Prevalence, severity, and treatment of Community-Acquired Methicillin-Resistant Staphylococcus Aureus (CA-MRSA) skin and soft tissue infections in 10 medical clinics in Texas: A South Texas Ambulatory Research Network (STARNet) study

Nicolas A. Forcade, Michael L. Parchman, James H. Jorgensen, Liem C. Du, Natalie R. Nyren, Lucina B. Treviño, Joel Peña, Michael W. Mann, Abilio Muñoz, Sylvia B. Treviño, Eric M. Mortensen, Brian L. Wickes, Brad H. Pollock, Christopher R. Frei

Research output: Contribution to journalArticle

34 Scopus citations


Objectives: Quantify the prevalence, measure the severity, and describe treatment patterns in patients who present to medical clinics in Texas with community-acquired methicillin-resistant Staphylococcus aureus (CA-MRSA) skin and soft-tissue infections (SSTI). Methods: Ten primary care clinics participated in this prospective, community-based study. Clinicians consented patients and collected clinical information, pictures, and wound swabs; data were processed centrally. MRSASelect™ was used for identification. Susceptibilities were determined via Etest® . Results: Overall, 73 of 119 (61%) patients presenting with SSTIs meeting eligibility requirements had CA-MRSA. Among these, 49% were male, 79% were Hispanic, and 30% had diabetes. Half (56%) of the lesions were ≥ 5 cm in diameter. Most patients had abscesses (82%) and many reported pain scores of ≥ 7 of 10 (67%). Many presented with erythema (85%) or drainage (56%). Most received incision and drainage plus an antibiotic (64%). Antibiotic monotherapy was frequently prescribed: trimethoprim- sulfamethoxazole (TMP-SMX) (78%), clindamycin (4%), doxycycline (2%), and mupirocin (2%). The rest received TMP-SMX in combination with other antibiotics. TMP-SMX was frequently administered as one double-strength tablet twice daily. Isolates were 93% susceptible to clindamycin and 100% susceptible to TMP-SMX, doxycycline, vancomycin, and linezolid. Conclusions: We report a predominance of CA-MRSA SSTIs, favorable antibiotic susceptibilities, and frequent use of TMP-SMX in primary care clinics.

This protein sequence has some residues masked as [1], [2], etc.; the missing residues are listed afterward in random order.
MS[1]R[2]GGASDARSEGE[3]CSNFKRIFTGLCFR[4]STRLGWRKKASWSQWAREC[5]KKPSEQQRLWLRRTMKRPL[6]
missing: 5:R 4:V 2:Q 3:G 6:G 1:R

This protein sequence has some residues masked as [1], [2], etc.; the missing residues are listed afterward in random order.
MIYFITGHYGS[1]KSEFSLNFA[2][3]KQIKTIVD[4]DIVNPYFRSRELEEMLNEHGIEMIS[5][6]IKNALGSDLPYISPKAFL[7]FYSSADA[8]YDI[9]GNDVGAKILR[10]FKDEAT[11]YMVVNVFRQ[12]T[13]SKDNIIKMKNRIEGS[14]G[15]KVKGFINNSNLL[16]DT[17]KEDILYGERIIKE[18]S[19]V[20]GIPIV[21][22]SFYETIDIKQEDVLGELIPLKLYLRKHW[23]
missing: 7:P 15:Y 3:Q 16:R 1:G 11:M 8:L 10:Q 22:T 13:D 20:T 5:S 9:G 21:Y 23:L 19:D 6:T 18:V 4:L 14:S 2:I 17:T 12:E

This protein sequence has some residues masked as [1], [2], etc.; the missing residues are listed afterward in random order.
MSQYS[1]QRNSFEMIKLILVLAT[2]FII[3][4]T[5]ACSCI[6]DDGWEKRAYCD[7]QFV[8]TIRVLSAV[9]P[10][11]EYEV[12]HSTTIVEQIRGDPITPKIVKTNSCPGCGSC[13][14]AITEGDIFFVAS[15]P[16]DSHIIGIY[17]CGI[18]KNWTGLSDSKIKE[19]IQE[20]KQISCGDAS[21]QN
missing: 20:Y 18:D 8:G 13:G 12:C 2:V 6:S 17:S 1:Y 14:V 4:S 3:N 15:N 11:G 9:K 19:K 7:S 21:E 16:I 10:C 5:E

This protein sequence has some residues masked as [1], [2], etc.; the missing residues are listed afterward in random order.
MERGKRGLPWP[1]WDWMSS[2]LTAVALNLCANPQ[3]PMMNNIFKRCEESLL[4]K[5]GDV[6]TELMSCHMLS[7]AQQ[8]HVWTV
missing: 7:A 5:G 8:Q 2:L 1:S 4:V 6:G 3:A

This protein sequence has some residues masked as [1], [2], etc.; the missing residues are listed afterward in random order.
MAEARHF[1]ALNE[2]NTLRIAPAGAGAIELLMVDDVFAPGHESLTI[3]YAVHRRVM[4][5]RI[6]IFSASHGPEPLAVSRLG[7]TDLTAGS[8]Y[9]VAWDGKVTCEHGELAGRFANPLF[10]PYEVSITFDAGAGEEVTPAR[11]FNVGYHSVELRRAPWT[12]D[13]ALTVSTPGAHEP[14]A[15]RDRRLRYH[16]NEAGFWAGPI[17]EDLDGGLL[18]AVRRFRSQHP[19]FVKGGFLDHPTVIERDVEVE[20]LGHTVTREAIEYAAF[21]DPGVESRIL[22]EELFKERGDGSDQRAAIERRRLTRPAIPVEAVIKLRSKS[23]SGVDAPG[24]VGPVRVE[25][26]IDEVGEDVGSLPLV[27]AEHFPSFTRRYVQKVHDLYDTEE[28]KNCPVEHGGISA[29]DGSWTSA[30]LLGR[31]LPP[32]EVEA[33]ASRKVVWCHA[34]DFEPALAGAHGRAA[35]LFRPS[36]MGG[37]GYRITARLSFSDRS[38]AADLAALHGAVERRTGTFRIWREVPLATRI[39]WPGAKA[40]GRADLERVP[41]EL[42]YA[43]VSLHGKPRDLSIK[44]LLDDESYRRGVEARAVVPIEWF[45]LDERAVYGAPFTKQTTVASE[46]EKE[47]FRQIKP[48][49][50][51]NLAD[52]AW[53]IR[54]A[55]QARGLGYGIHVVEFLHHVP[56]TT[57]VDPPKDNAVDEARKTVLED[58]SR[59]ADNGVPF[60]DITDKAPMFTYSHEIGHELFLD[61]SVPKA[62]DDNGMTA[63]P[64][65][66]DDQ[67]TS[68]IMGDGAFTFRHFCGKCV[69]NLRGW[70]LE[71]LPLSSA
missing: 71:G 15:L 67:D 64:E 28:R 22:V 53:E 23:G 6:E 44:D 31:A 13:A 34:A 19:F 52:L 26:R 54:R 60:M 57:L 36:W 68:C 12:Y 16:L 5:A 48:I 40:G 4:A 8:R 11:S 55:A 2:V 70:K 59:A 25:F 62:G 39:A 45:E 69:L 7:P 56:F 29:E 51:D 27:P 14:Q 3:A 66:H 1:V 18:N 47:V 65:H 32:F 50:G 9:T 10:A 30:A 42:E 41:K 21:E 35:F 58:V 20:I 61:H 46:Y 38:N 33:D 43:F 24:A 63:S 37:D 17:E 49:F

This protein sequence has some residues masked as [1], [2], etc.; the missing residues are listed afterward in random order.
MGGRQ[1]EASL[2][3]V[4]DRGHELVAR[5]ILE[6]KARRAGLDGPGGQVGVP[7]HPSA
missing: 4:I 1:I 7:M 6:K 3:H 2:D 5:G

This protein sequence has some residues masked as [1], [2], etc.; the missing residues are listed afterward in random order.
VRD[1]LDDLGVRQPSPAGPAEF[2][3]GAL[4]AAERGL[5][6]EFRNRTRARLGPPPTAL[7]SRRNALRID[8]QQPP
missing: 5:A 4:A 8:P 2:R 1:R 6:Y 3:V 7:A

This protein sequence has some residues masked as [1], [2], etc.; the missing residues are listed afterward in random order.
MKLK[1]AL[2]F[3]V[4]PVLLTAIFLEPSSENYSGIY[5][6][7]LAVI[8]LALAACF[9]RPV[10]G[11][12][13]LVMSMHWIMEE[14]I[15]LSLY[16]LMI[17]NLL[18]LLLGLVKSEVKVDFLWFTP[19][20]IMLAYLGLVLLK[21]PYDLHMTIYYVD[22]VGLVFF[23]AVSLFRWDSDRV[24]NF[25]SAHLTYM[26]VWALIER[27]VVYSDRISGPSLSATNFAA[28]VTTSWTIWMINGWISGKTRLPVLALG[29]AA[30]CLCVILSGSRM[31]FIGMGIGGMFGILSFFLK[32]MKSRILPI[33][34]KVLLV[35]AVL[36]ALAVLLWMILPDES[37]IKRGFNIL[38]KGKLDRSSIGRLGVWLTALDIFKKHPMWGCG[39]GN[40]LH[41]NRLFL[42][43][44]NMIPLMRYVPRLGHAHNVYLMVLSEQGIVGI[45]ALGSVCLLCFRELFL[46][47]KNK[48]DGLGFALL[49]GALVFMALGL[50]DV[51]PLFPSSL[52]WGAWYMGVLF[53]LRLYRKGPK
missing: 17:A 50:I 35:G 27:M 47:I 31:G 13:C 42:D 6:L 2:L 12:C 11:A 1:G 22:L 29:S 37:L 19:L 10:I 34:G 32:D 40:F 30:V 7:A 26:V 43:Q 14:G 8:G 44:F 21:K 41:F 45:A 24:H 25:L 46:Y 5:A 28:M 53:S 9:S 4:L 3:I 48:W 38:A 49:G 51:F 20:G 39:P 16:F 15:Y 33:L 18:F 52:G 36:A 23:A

Original languageEnglish (US)
Pages (from-to)543-550
Number of pages8
JournalJournal of the American Board of Family Medicine
Issue number5
StatePublished - Sep 1 2011



  • Antibiotics
  • Epidemiology
  • Practice-based research
  • Soft tissue infections

ASJC Scopus subject areas

  • Public Health, Environmental and Occupational Health
  • Family Practice

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